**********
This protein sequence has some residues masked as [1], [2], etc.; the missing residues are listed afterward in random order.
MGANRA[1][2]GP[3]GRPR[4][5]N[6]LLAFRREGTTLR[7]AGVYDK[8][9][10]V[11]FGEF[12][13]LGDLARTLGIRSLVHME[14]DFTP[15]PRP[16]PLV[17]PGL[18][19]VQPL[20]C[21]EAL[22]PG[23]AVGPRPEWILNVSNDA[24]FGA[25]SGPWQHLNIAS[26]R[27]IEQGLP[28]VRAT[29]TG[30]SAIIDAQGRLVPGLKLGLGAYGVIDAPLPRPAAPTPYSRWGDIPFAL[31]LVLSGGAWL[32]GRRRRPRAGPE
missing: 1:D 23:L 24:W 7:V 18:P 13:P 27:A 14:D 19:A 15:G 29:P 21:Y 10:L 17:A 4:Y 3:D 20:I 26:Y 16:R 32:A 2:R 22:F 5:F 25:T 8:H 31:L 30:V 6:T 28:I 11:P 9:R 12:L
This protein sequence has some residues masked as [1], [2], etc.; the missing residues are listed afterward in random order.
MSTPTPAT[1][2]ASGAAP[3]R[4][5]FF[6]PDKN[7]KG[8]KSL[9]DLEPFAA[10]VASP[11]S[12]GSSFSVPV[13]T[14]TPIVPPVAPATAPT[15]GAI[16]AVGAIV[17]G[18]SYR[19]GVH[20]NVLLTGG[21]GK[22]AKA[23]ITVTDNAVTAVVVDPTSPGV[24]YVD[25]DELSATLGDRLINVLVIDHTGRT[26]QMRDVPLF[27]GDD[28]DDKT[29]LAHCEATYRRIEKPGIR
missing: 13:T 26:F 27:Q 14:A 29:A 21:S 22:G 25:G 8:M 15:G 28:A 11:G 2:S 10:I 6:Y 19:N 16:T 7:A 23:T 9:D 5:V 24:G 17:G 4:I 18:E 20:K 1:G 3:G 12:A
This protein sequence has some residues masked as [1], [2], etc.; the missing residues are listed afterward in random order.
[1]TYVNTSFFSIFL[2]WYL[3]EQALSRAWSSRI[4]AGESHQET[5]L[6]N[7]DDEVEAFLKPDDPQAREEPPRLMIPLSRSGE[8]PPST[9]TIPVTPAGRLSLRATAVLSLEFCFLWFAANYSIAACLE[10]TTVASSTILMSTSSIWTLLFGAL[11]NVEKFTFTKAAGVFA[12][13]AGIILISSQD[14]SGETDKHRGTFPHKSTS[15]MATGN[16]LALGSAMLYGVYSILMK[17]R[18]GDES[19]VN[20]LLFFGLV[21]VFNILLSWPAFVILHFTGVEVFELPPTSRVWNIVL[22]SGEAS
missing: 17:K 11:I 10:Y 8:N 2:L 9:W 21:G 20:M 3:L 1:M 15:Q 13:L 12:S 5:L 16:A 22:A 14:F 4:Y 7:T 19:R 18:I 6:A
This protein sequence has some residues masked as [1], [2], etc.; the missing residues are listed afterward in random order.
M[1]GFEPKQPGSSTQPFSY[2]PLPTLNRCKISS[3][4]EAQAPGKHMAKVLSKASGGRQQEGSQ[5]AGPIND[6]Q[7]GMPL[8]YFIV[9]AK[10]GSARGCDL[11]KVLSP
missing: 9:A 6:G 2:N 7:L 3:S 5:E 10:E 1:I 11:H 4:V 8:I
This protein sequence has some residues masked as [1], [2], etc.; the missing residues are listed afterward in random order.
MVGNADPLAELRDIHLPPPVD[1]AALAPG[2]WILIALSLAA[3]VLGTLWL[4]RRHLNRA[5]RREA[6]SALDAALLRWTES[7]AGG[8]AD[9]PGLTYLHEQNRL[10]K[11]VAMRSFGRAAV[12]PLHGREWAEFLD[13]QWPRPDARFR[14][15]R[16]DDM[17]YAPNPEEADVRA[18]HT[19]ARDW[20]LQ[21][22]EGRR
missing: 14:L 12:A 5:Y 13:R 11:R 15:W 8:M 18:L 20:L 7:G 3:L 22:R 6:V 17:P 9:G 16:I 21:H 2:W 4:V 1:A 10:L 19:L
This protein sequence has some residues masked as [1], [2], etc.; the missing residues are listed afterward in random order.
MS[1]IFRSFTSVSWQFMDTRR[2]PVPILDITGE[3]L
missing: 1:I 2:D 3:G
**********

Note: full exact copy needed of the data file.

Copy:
This protein sequence has some residues masked as [1], [2], etc.; the missing residues are listed afterward in random order.
MGANRA[1][2]GP[3]GRPR[4][5]N[6]LLAFRREGTTLR[7]AGVYDK[8][9][10]V[11]FGEF[12][13]LGDLARTLGIRSLVHME[14]DFTP[15]PRP[16]PLV[17]PGL[18][19]VQPL[20]C[21]EAL[22]PG[23]AVGPRPEWILNVSNDA[24]FGA[25]SGPWQHLNIAS[26]R[27]IEQGLP[28]VRAT[29]TG[30]SAIIDAQGRLVPGLKLGLGAYGVIDAPLPRPAAPTPYSRWGDIPFAL[31]LVLSGGAWL[32]GRRRRPRAGPE
missing: 1:D 23:L 24:W 7:V 18:P 13:P 27:A 14:D 19:A 15:G 29:P 21:Y 10:L 17:A 4:Y 3:D 20:I 26:Y 16:R 32:A 2:R 22:F 5:F 25:T 8:H 31:L 30:V 6:T 28:I 11:P 9:R 12:L
This protein sequence has some residues masked as [1], [2], etc.; the missing residues are listed afterward in random order.
MSTPTPAT[1][2]ASGAAP[3]R[4][5]FF[6]PDKN[7]KG[8]KSL[9]DLEPFAA[10]VASP[11]S[12]GSSFSVPV[13]T[14]TPIVPPVAPATAPT[15]GAI[16]AVGAIV[17]G[18]SYR[19]GVH[20]NVLLTGG[21]GK[22]AKA[23]ITVTDNAVTAVVVDPTSPGV[24]YVD[25]DELSATLGDRLINVLVIDHTGRT[26]QMRDVPLF[27]GDD[28]DDKT[29]LAHCEATYRRIEKPGIR
missing: 13:T 26:F 27:Q 14:A 29:A 21:S 22:G 25:G 8:M 15:G 28:A 11:G 2:S 10:I 6:Y 19:N 16:T 7:A 23:T 9:D 5:V 24:G 17:G 4:I 18:E 20:K 1:G 3:G 12:A
This protein sequence has some residues masked as [1], [2], etc.; the missing residues are listed afterward in random order.
[1]TYVNTSFFSIFL[2]WYL[3]EQALSRAWSSRI[4]AGESHQET[5]L[6]N[7]DDEVEAFLKPDDPQAREEPPRLMIPLSRSGE[8]PPST[9]TIPVTPAGRLSLRATAVLSLEFCFLWFAANYSIAACLE[10]TTVASSTILMSTSSIWTLLFGAL[11]NVEKFTFTKAAGVFA[12][13]AGIILISSQD[14]SGETDKHRGTFPHKSTS[15]MATGN[16]LALGSAMLYGVYSILMK[17]R[18]GDES[19]VN[20]LLFFGLV[21]VFNILLSWPAFVILHFTGVEVFELPPTSRVWNIVL[22]SGEAS
missing: 17:K 11:I 10:Y 8:N 2:L 9:W 21:G 20:M 3:L 1:M 15:Q 13:L 12:S 5:L 16:A 22:A 14:F 4:Y 7:T 19:R 18:I 6:A
This protein sequence has some residues masked as [1], [2], etc.; the missing residues are listed afterward in random order.
M[1]GFEPKQPGSSTQPFSY[2]PLPTLNRCKISS[3][4]EAQAPGKHMAKVLSKASGGRQQEGSQ[5]AGPIND[6]Q[7]GMPL[8]YFIV[9]AK[10]GSARGCDL[11]KVLSP
missing: 9:A 6:G 2:N 7:L 3:S 5:E 10:E 1:I 11:H 4:V 8:I
This protein sequence has some residues masked as [1], [2], etc.; the missing residues are listed afterward in random order.
MVGNADPLAELRDIHLPPPVD[1]AALAPG[2]WILIALSLAA[3]VLGTLWL[4]RRHLNRA[5]RREA[6]SALDAALLRWTES[7]AGG[8]AD[9]PGLTYLHEQNRL[10]K[11]VAMRSFGRAAV[12]PLHGREWAEFLD[13]QWPRPDARFR[14][15]R[16]DDM[17]YAPNPEEADVRA[18]HT[19]ARDW[20]LQ[21][22]EGRR
missing: 14:L 12:A 5:Y 13:R 11:R 15:W 8:M 18:L 20:L 7:G 3:L 22:R 6:V 17:P 9:G 16:I 21:H 2:W 4:V 1:A 10:L 19:L
This protein sequence has some residues masked as [1], [2], etc.; the missing residues are listed afterward in random order.
MS[1]IFRSFTSVSWQFMDTRR[2]PVPILDITGE[3]L
missing: 1:I 2:D 3:G